I'm actually surprised that I find myself preferring Sloan, because I would not normally see myself as an "MIT type." But the more I think about it, the more it makes sense for me--as a "poet" with liberal arts background, I am curious to see how people different from me think about things (although, I do hear that more Sloanies than one might expect have liberal arts background anyway). In short, to me personally, Sloan represents more of a "brave new world."
I am not casting a vote here--the decision is 100% yours.
Feel free to PM me if you want to bounce ideas back and forth with someone in the same boat. Good luck with the decision! And if you go to the Sloan admitted students wknd, maybe I'll see you there.
You should not make this choice based on money but I disagree that Sloan has the stronger brand name. I guess it depends what you want to do and where you want to live. But where I stand (still aspiring) Tuck sounds pretty great. 40% off - DONE. Congratulations to you and perhaps you can tell us how it is done.
You can't go wrong either way. Honestly while the schools are certainly different, they are so close in terms of career prospects in the US that it would be hard for me to pass up on essentially a free year of tuition.
I wouldn't count too much to name recognition to Sloan. I've heard (probably you too) many times smth similar "Oh, MIT has an MBA program? Never heard about it.". MIT isn't Harvard or Stanford which are known to almost everyone, so why worry 20% or 30% people heard about its program? MIT is known for engineering not for MBA. I voted for Tuck, for me MIT and Tuck aren't much different, Tuck gives you $ and tight community.
MIT is MIT though which I think has more of a brand all over the world than Dartmouth, even though its not an Ivy.
I would talk to the club presidents and more specifically, the consumer goods club presidents at each school and learn about what sort of course offerings, treks, speakers, and classes or faculty experts they offer.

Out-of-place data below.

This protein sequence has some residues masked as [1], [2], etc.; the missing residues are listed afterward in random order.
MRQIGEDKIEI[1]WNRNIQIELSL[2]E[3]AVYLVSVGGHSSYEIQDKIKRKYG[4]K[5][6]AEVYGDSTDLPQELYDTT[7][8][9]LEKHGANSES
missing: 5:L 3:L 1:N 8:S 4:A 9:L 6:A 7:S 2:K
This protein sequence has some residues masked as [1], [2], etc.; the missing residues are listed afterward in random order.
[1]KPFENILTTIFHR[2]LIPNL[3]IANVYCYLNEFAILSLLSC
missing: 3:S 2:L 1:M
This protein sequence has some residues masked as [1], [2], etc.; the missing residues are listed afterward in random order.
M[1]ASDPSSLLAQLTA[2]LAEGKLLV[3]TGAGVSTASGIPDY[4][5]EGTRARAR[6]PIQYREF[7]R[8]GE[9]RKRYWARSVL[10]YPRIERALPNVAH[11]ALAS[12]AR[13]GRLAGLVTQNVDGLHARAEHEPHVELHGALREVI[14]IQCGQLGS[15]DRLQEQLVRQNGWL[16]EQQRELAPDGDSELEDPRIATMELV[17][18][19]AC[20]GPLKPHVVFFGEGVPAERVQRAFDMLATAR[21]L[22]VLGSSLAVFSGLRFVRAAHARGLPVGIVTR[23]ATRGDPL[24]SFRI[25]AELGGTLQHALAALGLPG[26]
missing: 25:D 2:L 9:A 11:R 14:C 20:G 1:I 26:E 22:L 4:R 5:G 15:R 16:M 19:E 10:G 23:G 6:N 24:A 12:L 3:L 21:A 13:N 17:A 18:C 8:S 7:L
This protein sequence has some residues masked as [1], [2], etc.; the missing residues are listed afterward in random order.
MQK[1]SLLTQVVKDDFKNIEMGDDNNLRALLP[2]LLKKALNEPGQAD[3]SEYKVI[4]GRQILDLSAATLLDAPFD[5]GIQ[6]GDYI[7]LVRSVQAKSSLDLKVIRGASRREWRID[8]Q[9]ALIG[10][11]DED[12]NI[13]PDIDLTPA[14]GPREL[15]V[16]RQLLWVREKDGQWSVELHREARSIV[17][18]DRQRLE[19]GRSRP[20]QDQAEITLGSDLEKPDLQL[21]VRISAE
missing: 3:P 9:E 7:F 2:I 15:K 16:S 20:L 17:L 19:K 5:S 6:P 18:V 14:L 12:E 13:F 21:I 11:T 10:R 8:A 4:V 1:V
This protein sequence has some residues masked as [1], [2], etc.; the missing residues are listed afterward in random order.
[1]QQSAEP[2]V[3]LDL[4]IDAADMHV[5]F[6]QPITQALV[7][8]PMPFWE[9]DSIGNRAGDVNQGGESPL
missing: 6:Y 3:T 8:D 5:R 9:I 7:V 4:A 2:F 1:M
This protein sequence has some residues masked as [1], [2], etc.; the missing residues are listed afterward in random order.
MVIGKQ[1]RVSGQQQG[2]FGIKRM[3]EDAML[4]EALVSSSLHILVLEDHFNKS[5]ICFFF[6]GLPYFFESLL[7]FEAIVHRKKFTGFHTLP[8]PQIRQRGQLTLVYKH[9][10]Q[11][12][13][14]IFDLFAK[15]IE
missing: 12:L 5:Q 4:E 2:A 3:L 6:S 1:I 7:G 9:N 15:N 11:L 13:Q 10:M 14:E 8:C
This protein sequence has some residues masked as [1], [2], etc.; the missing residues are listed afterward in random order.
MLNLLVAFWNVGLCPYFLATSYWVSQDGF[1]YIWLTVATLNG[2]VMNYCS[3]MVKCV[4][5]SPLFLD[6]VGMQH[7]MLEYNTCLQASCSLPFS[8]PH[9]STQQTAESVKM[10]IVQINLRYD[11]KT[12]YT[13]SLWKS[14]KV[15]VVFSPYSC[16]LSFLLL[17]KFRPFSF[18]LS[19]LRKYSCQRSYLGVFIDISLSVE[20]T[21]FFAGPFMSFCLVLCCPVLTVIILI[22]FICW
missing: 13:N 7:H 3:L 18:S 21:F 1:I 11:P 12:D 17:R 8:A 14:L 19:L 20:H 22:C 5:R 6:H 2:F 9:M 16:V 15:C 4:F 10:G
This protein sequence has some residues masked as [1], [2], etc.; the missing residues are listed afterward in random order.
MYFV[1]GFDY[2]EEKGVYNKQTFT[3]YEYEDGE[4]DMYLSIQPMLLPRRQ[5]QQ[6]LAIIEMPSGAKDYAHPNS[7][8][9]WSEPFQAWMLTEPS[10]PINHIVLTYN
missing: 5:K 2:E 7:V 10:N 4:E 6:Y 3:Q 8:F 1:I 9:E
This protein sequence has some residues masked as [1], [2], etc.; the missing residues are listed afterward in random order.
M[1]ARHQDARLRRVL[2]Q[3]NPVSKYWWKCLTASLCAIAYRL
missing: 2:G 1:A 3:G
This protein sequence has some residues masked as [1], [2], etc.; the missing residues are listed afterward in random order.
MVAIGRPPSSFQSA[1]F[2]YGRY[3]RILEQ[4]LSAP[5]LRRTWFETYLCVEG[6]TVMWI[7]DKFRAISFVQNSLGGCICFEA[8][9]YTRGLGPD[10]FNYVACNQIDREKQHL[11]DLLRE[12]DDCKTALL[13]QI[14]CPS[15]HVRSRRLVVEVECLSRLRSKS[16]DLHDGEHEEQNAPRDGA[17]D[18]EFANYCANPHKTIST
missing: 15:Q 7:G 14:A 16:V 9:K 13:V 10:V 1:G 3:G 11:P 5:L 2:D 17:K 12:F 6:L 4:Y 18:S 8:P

I basically want the exact same career path as you, MBB to Luxury Consumer Goods and finally to family enterprise (in consumer goods)...so I have looked heavily at both school's clubs. Sloan's is fantastic - I would talk to their president - you can PM me if you want the name. Tuck is there but not as deep..honestly, you can't really expect it based in Hanover, but they do what they can and that common theme of "if you want it, you can make things happen" applies...so if you want to learn about consumer goods at Tuck you can lead the club and do great things.
And of course, get a feel for all the people. Tuck wins here in my opinion, but Sloan is really amazing still with its people and collaborative culture/community feel. It might be what you want anyway, very tight knit, but not your new 300 person family.
my source - personal experience applying, visiting both, and interacting with club presidents.
My overall vote goes to Sloan for its location, community, reputation, and its Retail CPG Luxury Club...and of course its big time with the big consultancies
Sloan no doubt, end of the day its got a bigger brand name due to its various other facets, and lets admit it, brand name is key. Its international name is also MUCH better known than Tuck I feel. Also, consulting firms like McKinsey (where I work) hire from both, but in far greater numbers from Sloan. You're also in a better geographic location, 3 blocks away from our Boston office btw). I mean 40% tuition exemeption is awesome, but you'll regain that amount in a year tops, not worth it to compromise on a life-time worth of a better brand name.
One other thing, as a current Sloan student told me a few months ago (before I crossed Sloan out as out of my league), Sloan alumni have a much broader network to bank upon after graduating. A lot of their extremely bright finance and engineering majors are in the corporate world without having done the MBA (or even if they did their MBA from other schools still consider you a fellow alumnus if you graduate from Sloan etc.), thus giving you a much larger alumni base to connect with during job hunts throughout your life.